MicroChip - those nice PIC people :lol: have an application you can download for designing opamp filters - you see, you don't get that from Atmel :twisted: Could be worth downloading and trying!.
 

Gandledorf

New Member
Well I'm totally confused by how the pot is connected icon_lol.gif if you take the ground connection off it, it will be better.

Do I just let the other terminal float then with NC?

Bandpass filter take 3

Here is a new active filter design, that I think is much less sensitive.

**broken link removed**

C1 = C2 = C3 = C4 = 10pF. All capacitors or Mica, with 5% tolerance (.49 each!!!)
R1 = R2 = 250 ohms (100 ohms + 150 ohms)
R3 = R4 = 317 ohms (270 ohms + 47 ohms).
All resistors are 1/4 watt metal film resistors, 1% tolerance (.02 each)

For these filters each stage has fr = 1 / (2pi * R * C)

So the High pass is 63.662kHz, Low pass is 50.206kHz.

Adjusting for tolerance:
High pass can dip as low as 60.030kHz
Low pass can reach as high as 53.388kHz

My question here is: What is the gain of this circuit? How can one calculate it, I'd like it to stay unitary.

I think the best thing you can do, temporarily, is go back to 38KHz - so you can use a standard TV remote for testing. Try different amplifiers and filters, and test how they work - once you have a proven working design, simply change the filter values to 56KHz. The standard IR I/C receivers, off a normal TV handset (with no optics at all) will work at something like 15-20 yards - you probably need to be equaling that with your design.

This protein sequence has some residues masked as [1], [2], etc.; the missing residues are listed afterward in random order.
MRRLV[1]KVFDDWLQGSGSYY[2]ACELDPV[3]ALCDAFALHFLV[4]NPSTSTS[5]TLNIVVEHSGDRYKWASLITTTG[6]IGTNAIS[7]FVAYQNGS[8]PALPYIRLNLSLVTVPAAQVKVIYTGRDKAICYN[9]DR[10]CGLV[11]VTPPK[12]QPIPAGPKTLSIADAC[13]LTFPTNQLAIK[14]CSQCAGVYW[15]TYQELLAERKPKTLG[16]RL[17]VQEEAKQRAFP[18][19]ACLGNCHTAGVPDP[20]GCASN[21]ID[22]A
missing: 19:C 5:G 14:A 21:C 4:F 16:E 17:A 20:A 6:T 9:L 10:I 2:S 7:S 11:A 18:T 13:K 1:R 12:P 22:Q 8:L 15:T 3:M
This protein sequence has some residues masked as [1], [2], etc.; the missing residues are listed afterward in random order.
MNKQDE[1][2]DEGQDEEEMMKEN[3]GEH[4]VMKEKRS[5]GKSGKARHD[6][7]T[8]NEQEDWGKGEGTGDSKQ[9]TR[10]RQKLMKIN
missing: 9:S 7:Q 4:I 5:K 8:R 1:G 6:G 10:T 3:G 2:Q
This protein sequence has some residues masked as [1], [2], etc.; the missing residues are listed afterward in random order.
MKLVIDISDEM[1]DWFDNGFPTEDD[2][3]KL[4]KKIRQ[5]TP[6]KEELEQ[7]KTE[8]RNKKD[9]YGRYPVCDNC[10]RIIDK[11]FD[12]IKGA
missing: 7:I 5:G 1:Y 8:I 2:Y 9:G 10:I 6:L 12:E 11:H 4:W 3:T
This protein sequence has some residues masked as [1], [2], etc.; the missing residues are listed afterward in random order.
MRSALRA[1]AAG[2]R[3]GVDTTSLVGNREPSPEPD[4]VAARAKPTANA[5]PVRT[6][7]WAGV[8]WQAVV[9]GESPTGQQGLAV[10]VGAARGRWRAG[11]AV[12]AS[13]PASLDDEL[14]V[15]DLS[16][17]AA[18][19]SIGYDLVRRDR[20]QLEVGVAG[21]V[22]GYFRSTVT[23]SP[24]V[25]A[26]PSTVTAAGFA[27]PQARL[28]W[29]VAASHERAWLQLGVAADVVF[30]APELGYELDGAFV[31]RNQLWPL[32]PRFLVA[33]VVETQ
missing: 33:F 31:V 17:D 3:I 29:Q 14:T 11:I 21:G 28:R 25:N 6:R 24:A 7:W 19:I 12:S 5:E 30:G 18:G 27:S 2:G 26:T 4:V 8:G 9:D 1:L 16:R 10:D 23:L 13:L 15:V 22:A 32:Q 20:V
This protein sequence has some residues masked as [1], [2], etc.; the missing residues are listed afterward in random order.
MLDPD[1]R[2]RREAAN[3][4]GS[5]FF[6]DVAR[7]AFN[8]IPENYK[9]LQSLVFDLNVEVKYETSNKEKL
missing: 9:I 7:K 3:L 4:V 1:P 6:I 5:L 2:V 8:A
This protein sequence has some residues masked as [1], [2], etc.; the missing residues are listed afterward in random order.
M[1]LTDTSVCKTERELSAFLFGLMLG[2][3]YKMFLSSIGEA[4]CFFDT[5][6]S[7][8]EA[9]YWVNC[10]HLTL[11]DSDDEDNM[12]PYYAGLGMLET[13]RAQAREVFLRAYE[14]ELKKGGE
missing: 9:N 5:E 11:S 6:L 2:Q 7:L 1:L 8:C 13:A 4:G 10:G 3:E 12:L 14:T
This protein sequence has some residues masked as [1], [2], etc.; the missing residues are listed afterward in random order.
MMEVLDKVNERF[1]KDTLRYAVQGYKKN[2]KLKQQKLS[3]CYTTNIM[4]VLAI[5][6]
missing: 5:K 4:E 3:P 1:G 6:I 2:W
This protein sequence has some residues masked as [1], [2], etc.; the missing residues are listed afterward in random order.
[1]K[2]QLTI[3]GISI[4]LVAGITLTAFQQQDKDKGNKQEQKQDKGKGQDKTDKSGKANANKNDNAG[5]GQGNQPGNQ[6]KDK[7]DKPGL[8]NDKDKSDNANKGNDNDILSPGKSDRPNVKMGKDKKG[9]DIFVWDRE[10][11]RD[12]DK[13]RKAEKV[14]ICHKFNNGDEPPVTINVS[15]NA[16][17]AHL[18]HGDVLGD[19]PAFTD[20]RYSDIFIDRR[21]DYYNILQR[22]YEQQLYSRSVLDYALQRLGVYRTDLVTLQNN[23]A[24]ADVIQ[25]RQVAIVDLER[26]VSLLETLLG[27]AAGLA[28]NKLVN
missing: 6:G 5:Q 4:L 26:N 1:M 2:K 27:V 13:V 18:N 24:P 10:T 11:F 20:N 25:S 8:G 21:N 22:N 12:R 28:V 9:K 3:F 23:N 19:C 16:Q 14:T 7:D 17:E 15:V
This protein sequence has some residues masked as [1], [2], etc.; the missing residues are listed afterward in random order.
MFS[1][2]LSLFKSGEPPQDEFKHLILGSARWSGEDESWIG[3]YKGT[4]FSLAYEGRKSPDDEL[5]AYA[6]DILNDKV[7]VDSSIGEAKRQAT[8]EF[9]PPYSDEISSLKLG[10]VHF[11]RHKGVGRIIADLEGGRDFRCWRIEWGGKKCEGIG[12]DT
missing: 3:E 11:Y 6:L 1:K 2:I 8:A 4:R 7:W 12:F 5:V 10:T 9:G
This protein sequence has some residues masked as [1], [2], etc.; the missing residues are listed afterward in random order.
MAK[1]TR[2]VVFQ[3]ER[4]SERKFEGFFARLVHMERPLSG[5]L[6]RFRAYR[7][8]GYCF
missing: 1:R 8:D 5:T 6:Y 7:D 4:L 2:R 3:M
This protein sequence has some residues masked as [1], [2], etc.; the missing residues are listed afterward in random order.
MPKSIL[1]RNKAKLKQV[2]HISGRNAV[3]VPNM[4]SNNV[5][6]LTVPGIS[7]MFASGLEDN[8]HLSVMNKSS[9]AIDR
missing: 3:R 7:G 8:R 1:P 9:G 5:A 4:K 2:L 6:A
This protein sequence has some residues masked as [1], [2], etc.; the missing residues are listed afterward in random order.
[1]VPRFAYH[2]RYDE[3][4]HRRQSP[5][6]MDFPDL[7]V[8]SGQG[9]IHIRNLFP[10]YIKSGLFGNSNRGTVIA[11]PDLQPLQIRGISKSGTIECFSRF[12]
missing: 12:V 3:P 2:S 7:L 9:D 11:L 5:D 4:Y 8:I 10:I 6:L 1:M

Good idea. I'll work out the numbers for that.

MicroChip - those nice PIC people icon_lol.gif have an application you can download for designing opamp filters - you see, you don't get that from Atmel icon_twisted.gif Could be worth downloading and trying!.

I'll look for it, but I'd bet even money it only runs on Windoze.
 

Roff

Well-Known Member
Here is a simple circuit that allows you to adjust gain, center frequency, and Q independently. With the values shown, Q is adjustable from about 3 to 30. I haven't followed your modulation scheme, but I suspect that high Q will not work well anyway. Notice that I got rid of the GND connection on your gain pot, which would short out your amplifier output at that end of the range.
You shouldn't have trouble finding an adjustable 1mH inductor. Toko has them, and I'm sure there are others. The ones I saw only adjusted +/-5%, so you might have to make your capacitor from several parts.
 

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Gandledorf